Friday, September 5, 2014

National Catholic Reporter's Call for Archbishop Nienstedt to Be Transparent and Accountable: Sauce for Nienstedt's Goose Also Sauce for NCR's Gander, in Censoring Jerry Slevin?

As Jerry Slevin pointed out in a posting at his Christian Catholicism site yesterday, in various threads, readers of National Catholic Reporter articles continue to discuss his recent banning by NCRAs I noted in a posting a number of days ago, recently, when Jerry tried logging onto the NCR site to leave comments, he began receiving a message informing him that he had been banned from commenting at the site. Jerry also reported that he had contacted NCR managerial staff to ask why this had been done to him, but had received no explanation.

Dennis Coday, NCR's editor, did eventually respond to Jerry about his banning, and Jerry published Coday's email to him several days ago. Discussion of Jerry Slevin's censorship by NCR has continued at the NCR site (and elsewhere) since that time, and as Jerry notes in a comment here today, a thread has developed just today in response to NCR's editorial calling on Archbishop John Nienstedt of St. Paul-Minneapolis to be transparent and accountable, and to release the report the archdiocese had commissioned to investigate allegations that Nienstedt had had sexual relationships with adult men.

The editorial states,

The health of any organization, especially one holding itself to the high standards of a religious community that regularly presents itself as a public arbiter of personal morality, is dependent on mutual respect and trust. Those characteristics, in turn, are dependent on transparency and accountability, particularly on the part of bishops, who hold almost unlimited authority over the Catholic community.

And so, understandably, some folks responding to this NCR editorial today are asking about NCR's own commitment to the standard of transparency and accountability as it censors people contributing comments to its website — e.g., people like Jerry Slevin. For instance, Rob Christopher writes,

I agree that report should be made public. This is a position we have consistently defended here. I also agree that people who argue for full disclosure should practice full disclosure, and not conceal information when it seems convenient to do so. I encourage the editors to disclose their reasons why some people have been barred from this site, while others -- some of whom do their best to offend those with whom they disagree -- are allowed to continue. To demand disclosure from everyone but oneself would be transparent hypocrisy.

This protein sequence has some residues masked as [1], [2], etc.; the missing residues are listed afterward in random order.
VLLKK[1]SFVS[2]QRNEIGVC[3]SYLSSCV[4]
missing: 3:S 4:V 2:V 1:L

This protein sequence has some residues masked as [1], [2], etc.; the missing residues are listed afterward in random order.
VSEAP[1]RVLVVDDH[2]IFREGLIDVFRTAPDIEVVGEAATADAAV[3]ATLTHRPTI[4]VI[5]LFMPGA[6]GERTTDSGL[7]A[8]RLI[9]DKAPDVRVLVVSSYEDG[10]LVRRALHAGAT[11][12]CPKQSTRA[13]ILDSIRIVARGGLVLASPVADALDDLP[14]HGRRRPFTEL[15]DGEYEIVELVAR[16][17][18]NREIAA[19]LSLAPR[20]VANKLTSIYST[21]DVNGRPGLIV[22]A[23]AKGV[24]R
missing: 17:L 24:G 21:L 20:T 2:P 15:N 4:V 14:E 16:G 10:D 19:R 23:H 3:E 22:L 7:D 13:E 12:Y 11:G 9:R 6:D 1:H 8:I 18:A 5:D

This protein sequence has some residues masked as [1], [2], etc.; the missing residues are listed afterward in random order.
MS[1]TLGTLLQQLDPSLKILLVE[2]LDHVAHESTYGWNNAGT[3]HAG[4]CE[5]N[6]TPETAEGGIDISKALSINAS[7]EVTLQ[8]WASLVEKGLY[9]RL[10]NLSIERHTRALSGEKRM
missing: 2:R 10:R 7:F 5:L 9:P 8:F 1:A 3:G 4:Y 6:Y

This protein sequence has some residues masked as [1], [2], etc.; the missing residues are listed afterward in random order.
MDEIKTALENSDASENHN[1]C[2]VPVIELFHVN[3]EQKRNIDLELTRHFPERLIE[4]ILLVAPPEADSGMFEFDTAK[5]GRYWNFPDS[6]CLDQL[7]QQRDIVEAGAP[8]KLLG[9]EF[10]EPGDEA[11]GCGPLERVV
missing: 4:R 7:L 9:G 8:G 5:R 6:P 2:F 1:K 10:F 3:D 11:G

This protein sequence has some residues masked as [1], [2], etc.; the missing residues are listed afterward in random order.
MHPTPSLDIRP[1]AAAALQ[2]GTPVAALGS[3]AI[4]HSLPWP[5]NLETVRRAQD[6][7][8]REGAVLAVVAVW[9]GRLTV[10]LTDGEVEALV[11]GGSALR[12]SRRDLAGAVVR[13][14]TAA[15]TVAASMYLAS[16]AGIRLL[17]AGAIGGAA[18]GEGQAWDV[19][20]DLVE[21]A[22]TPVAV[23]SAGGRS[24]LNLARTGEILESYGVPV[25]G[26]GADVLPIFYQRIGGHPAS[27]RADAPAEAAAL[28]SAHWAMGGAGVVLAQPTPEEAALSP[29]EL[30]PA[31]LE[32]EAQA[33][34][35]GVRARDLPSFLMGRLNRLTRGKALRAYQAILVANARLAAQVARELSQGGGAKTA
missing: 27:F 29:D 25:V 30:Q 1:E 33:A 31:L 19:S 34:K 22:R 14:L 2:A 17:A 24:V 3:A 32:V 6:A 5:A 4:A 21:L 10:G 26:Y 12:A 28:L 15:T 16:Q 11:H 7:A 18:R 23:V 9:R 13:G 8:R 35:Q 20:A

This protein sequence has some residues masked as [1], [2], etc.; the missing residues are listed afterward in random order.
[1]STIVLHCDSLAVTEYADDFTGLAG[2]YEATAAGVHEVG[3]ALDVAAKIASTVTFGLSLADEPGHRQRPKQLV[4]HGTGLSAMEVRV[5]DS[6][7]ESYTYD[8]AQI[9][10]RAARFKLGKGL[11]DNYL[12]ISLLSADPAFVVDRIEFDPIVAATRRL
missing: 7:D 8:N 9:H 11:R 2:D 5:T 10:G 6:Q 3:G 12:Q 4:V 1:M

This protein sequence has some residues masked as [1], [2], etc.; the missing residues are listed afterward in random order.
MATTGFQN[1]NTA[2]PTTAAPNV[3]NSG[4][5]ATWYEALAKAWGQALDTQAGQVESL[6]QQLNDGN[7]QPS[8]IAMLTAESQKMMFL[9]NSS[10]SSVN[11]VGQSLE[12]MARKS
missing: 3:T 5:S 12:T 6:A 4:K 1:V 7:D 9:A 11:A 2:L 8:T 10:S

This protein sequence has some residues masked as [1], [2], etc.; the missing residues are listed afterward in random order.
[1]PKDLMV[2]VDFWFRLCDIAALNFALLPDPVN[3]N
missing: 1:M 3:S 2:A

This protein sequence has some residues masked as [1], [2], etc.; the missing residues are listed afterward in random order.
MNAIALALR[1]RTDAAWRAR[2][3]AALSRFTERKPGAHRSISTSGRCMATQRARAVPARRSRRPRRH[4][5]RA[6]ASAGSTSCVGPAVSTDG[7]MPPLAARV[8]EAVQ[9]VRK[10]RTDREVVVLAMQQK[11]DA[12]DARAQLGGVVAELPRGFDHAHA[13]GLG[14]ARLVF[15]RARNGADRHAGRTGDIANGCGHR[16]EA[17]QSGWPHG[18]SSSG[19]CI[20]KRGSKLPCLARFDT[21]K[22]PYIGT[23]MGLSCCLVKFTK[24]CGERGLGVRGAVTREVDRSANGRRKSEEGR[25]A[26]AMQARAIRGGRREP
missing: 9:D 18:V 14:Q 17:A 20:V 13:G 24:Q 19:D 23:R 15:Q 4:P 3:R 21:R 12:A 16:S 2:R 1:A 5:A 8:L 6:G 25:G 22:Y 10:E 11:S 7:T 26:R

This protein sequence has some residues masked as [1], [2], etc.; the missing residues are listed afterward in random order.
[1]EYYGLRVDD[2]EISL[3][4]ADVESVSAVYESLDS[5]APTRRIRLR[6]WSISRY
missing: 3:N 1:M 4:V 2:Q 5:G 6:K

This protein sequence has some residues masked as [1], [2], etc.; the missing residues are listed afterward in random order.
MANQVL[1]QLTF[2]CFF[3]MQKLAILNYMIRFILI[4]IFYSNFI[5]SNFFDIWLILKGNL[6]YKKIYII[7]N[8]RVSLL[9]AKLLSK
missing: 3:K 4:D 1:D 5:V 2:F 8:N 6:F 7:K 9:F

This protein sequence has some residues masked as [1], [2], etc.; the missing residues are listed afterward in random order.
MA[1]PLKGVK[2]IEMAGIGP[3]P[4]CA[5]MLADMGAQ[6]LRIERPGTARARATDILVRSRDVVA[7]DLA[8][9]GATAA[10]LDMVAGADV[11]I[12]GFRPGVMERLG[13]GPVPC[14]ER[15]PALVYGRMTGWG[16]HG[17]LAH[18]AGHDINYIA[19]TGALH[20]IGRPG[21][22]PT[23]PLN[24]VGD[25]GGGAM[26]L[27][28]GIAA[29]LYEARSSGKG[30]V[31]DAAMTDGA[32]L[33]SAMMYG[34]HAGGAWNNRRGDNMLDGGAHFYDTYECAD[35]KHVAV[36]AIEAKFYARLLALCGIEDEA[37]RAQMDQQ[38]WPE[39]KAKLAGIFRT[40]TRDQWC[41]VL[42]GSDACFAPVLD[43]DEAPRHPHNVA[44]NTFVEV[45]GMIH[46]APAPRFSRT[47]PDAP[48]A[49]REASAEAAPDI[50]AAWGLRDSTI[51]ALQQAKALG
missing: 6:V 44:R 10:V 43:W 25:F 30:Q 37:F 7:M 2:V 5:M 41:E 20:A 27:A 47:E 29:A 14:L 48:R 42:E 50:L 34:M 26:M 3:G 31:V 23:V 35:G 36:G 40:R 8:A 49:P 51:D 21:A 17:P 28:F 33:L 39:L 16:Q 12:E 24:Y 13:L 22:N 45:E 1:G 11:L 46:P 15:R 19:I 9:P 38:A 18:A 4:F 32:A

Some critics of Christopher's position are responding that Jerry Slevin's Christian Catholicism blog doesn't allow comments. Jerry has responded to that critique in a comment here today, in which he notes that he "barely know(s) how to type" and wouldn't know how to manage a commenting system at Christian Catholicism. I can vouch for Jerry here: I have pointed out to him in the past that his website doesn't lead anyone who clicks on the main page to the site itself, but returns an error message. To find the site, you have to find the title of any article on the site and click on it.

Jerry has responded to me that he sees the problem, but his technical skills to fix it are limited. And I fully understand, since I struggle here myself to figure out how to manage the various tools of a blog — and am not always entirely successful at this. 

Beside being misplaced — since it doesn't recognize Jerry's difficulties at the technical side of managing a blog — this critique ignores the sizable and important contribution he has made and continues to make at his blog and many other places as a commentator on critically significant Catholic issues including the need for democratization of the governing structures of the Catholic church, the inappropriate politicking of the U.S. bishops and the Vatican, the imperative demand for justice for abuse survivors, women in the church, and LGBT Catholics, the untenability of magisterial teaching on contraception and the misery this teaching has inflicted on numerous Catholic families over the years, etc.

I agree with those who are pointing out to NCR that what's sauce for Nienstedt's goose is also sauce for NCR's gander: if NCR expects to be taken seriously in its call to Nienstedt to be transparent and accountability (and I surely second that call), NCR needs to exhibit the same concern for transparency and accountability in how it deals with people making comments at its site.

The graphic is by Dan T., who has made it available for sharing at Wikipedia's entry for the proverb, "What's sauce for the goose is sauce for the gander." 

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